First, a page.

Burke also observed that “human motives are not confined to the realm of verbal action” (33). Historical circumstances, such as the existence of political parties or the development of economic trends, also play a part. Idealism, from this perspective, looks like an interesting moment when the rhetorical appropriation of a philosophical discourse constructed human motives in response to extra-discursive circumstances. Early-American idealism was important to the rhetorical tradition insofar as it changed the way people thought about rhetoric and insofar as it rhetorically constructed people’s attitudes in a specific environment. Early-American idealism’s importance to and endurance in the philosophical tradition has already been explored as one of the most sustained and influential intellectual traditions in the United States.1 Early-American idealism’s impact on rhetorical theory and practice also makes it an important object of inquiry among rhetoricians. In this regard, by exploring the theoretical and political contributions of early-American idealism to rhetorical theory and practice, this article performs a certain recovery work.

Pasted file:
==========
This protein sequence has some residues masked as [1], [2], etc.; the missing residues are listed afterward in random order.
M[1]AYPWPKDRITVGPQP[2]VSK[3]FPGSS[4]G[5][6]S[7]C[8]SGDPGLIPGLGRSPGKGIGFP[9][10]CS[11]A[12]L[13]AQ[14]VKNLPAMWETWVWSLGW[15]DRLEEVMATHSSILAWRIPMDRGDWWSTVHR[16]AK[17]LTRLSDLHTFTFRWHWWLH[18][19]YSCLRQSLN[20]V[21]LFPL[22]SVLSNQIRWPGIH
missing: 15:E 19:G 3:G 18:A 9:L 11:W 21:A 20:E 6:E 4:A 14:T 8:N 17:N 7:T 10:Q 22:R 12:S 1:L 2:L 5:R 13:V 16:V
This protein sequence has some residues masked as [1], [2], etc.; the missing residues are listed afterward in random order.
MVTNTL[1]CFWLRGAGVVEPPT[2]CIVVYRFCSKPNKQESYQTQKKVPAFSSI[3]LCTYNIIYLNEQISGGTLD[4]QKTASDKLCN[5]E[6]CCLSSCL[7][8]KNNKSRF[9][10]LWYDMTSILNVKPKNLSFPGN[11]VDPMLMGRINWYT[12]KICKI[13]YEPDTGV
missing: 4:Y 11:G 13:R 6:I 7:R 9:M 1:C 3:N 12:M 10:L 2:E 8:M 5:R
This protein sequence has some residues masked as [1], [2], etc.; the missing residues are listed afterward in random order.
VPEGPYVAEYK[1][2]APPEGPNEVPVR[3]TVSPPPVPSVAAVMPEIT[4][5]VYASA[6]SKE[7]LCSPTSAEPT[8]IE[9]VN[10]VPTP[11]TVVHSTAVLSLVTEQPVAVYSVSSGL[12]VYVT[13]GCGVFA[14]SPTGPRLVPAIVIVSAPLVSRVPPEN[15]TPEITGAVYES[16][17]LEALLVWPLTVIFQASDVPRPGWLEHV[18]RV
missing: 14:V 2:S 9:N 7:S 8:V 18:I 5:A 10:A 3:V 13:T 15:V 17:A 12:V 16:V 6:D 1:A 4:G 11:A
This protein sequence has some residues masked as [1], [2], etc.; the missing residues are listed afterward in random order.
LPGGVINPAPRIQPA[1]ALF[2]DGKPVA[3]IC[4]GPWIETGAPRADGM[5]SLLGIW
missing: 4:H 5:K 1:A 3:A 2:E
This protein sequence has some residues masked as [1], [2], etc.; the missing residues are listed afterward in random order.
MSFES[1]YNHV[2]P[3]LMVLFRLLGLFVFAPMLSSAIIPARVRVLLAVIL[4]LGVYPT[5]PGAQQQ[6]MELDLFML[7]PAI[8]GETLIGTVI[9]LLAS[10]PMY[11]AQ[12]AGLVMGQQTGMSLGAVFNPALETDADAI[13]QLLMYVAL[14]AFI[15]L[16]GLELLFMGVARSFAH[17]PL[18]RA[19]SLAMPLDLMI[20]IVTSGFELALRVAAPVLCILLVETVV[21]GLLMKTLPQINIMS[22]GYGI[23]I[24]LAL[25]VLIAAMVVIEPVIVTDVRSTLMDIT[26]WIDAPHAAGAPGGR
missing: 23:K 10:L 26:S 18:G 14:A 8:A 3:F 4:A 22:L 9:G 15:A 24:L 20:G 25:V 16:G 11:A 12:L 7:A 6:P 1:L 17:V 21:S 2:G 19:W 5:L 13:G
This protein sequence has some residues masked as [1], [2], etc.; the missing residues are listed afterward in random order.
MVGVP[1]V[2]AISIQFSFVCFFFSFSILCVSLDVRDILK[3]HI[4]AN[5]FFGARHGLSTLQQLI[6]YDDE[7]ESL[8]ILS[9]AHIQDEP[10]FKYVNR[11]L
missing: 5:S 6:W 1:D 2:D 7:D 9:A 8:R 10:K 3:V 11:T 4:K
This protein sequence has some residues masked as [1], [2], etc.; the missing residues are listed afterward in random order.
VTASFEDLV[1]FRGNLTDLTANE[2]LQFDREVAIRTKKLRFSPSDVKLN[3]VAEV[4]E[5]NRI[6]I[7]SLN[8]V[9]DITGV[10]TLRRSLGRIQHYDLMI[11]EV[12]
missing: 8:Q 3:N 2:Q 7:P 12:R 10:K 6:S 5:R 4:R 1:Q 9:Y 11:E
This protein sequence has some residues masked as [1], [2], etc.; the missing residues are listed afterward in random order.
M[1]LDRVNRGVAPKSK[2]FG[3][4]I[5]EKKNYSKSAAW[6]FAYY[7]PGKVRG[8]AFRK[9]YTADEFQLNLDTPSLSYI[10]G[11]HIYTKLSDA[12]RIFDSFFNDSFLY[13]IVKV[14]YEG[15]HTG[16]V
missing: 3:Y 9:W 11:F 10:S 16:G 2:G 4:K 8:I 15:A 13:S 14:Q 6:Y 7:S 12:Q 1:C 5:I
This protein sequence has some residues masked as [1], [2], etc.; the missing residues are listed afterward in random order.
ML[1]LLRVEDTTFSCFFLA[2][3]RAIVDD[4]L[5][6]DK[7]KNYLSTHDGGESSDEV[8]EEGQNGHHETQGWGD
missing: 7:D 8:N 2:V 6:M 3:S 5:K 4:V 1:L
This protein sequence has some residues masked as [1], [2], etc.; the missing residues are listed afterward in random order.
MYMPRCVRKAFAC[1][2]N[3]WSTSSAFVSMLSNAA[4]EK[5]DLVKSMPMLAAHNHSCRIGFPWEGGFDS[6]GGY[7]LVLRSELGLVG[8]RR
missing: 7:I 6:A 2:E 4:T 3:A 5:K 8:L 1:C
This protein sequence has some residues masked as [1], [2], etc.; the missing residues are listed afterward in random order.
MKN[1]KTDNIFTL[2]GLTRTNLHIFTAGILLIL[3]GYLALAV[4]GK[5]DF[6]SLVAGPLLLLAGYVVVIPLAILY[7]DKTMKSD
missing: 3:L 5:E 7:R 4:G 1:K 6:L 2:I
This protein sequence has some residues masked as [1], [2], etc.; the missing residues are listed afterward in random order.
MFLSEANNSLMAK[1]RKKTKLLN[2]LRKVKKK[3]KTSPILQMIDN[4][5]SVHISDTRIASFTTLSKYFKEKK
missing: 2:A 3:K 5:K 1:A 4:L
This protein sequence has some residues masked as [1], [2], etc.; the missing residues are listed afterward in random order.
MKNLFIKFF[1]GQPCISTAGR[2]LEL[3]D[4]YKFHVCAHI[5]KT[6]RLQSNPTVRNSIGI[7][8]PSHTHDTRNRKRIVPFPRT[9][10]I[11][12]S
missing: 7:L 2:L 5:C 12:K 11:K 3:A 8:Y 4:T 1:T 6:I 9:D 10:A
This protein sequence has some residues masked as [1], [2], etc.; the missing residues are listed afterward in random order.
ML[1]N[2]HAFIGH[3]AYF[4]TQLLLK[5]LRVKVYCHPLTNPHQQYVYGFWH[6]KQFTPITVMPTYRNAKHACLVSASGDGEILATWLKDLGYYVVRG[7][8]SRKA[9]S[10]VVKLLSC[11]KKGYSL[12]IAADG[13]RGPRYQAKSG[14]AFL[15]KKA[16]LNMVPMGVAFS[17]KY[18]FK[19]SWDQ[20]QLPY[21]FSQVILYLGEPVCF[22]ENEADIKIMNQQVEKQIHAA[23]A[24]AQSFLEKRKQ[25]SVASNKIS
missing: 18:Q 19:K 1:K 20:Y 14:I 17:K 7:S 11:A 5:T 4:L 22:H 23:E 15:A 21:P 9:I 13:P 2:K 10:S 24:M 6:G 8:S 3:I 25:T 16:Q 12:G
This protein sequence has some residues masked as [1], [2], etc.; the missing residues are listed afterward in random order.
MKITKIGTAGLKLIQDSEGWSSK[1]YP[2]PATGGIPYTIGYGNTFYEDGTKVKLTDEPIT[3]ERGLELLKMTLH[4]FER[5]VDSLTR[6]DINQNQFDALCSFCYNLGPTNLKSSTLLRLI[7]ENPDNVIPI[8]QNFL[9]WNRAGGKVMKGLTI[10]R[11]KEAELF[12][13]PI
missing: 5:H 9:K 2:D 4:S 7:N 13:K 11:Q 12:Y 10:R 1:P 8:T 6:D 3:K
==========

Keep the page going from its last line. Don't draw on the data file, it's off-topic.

Though the analysis and the frame that I am proposing are theoretical, surely, and though I will spend the better part of this article rhetorically analyzing philosophical discourses, the upshot of this inquiry is historical. Just as Burke used rhetorical theory to make claims about the historical importance and effects of philosophical discourses, I will use Burke’s dramatistic frame to analyze idealist philosophies, demonstrating that they contributed to rhetorical theory and that they had important historical effects. This article makes no pretensions to completely cover the variety of American philosophical idealisms or their connections to rhetorical theories. Though the tradition deserves greater attention and though I hope this article will touch off similar studies, I will focus on two representative figures. My principle of selection is largely comparative. By examining two contemporary but differing idealist rhetoricians, this study argues that, though there were common intellectual roots to American idealism in both philosophical and rhetorical inquiry, this tradition branched in a variety of directions, both intellectual and socio-political. Looking at two contemporary thinkers in a common intellectual tradition demonstrates that early-American idealism yielded a robust conversation about rhetoric while it also supported various political programs in colonial American society. Jonathan Edwards tied his idealism to a pathetic rhetorical theory and to a defense of Congregationalist theocratic communalism. Samuel Johnson of Connecticut tied his idealism to a rational rhetorical theory and to a defense of British imperialism. These two case studies demonstrate that American idealism did considerably more than subordinate rhetoric to truth. The comparison of Johnson and Edwards demonstrates that, from the outset, American idealism has been a variegated tradition, deserving the same attention allotted other American philosophical/rhetorical schools, such as pragmatism. Since both Johnson and Edwards built complex rhetorical theories on a common philosophical base, we can conclude that American idealism has not cast rhetoric as an anathema. Since both Johnson and Edwards built differing rhetorical theories on a common philosophical base, we can conclude that American idealism, even at its beginnings, has yielded a variety of rhetorical theories, each with interesting historical effects.